Escape from the big cities

The reasons for fleeing the big cities are similar: Without work because of the lockdowns no money, but the rent has to be paid. In addition, the migrant workers felt abandoned by the government: It took until May 13th before the central government withdrew from the relief fund modicareUsed money for the migrant workers.

But the central government blames the federal governments for the suffering of workers. But despite the aid packages from the central government, they are running out of money. Of the first emergency aid package at the end of March this year, which amounted to $ 26 billion, the central government had only paid out $ 17 billion by May 15. The current aid package of 265 billion euros is more apparent than real: This financial year, the government will distribute a maximum of 10 percent of it. 5 percent are more likely.

Several states caused liquor stores to reopen 10 days ago. The main reason: The taxes from the sale of alcohol flow into the tight coffers of the states, some of whose governments no longer know how to pay their own employees.

Alcohol and Workers Rights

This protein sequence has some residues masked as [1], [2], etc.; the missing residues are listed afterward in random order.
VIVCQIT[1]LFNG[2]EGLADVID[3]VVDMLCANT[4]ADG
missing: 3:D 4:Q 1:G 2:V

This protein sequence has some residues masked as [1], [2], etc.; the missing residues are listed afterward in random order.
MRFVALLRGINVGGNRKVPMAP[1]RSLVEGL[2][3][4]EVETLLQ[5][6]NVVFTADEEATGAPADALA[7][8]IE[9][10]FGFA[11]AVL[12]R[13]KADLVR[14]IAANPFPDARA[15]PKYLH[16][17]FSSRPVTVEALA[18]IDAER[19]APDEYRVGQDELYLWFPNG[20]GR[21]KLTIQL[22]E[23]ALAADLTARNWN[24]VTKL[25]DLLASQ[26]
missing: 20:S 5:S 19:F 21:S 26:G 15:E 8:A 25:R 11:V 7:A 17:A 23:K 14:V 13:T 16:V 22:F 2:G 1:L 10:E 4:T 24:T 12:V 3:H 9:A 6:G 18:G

Unfortunately, because of the long queues in front of the liquor stores, the impression India was a country of "drunkards" arose. In India, only a third of the amount of alcohol per capita is drunk as in Germany. A study of the TU Dresden shows, however, that alcohol consumption in India increased by 38 percent between 2010-2017 alone.

Women's groups and social workers in India can justifiably protest - even China, Germany, Russia and the United States all agree on one point: You can't get anywhere in the world without alcohol.

In order for the economy to grow again in addition to alcohol consumption, the federal states governed by the ruling Bharatiya Janata Party (BJP) have suspended all workers' rights.

Before that, the central government had paved the way for companies to officially let their workers be "productive" for 12 hours a day - of course with a mask at 44 degrees Celsius in states like Gujarat, which were the first to make use of the 12 hour working day to have.

Trolls and fanatics

Even if it currently looks as if the Hindu national Modi government has the opposition, the media and their civilian opponents in their pockets and thus the country - the danger mostly comes from where one does not expect it: This is how Narendra Modi became of his attacked his own "troll army" on Twitter when he greeted the Muslims on April 24 at the start of Ramadan.